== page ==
I built a brainlike computer, but it wasn't useful (0, Funny)

Anonymous Coward | more than 7 years ago | (#18720233)

It spent most of the time watching TV all stoned. Too many receptors.

this is stupid (0, Troll)

corynthian_dude (1087973) | more than 7 years ago | (#18720245)

to believe that man could create a brain is absurd. Only god could create a brain. Computer programmers seem to have a delusion that they can make something in the image of gods creation. You can make games, wordprocessors, email programs, no problem, those are easy, but to believe you can make something capable of understanding the world in all its god given glory is heresy.

Re:this is stupid (4, Funny)

cyphercell (843398) | more than 7 years ago | (#18720287)

Next you'll say that we're incapable of growing ears on rats right?

Re:this is stupid (-1, Flamebait)

corynthian_dude (1087973) | more than 7 years ago | (#18720351)

why would I say that, we don't grow ears on rats. rats do that.

I'm just saying that the human brain is a thing made by god, and we can't copy it.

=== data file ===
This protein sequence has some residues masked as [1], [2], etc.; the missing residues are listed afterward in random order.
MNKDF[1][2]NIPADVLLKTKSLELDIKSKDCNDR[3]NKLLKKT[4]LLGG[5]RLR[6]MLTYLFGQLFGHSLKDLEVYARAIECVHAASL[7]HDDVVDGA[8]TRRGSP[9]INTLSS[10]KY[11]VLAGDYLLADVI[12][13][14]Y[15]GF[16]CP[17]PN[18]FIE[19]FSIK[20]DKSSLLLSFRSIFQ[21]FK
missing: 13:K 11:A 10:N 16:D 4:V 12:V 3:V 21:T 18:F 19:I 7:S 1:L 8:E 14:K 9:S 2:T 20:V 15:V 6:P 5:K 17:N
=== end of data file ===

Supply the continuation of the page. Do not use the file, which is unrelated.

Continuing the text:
Re:this is stupid (0)

Anonymous Coward | more than 7 years ago | (#18720401)

Got any evidence of that, or are you just saying that it seems pretty darn amazing to you?

Re:this is stupid (1, Flamebait)

qwijibo (101731) | more than 7 years ago | (#18720417)

Nobody is trying to copy it. They're trying to design it to have all the benefits the human brain has that allow us to work on things like this, but remove all of the features that don't work. Basically, we're trying to design the brain that god would have designed if he existed and actually designed it. =)

Re:this is stupid (2, Funny)

Anonymous Coward | more than 7 years ago | (#18720503)

Ofcourse we don't grow ears on rats. We grow them on mice!

http://news.bbc.co.uk/2/hi/health/1949073.stm [bbc.co.uk]

Re:this is stupid (4, Informative)

DragonWriter (970822) | more than 7 years ago | (#18720583)

I'm just saying that the human brain is a thing made by god, and we can't copy it.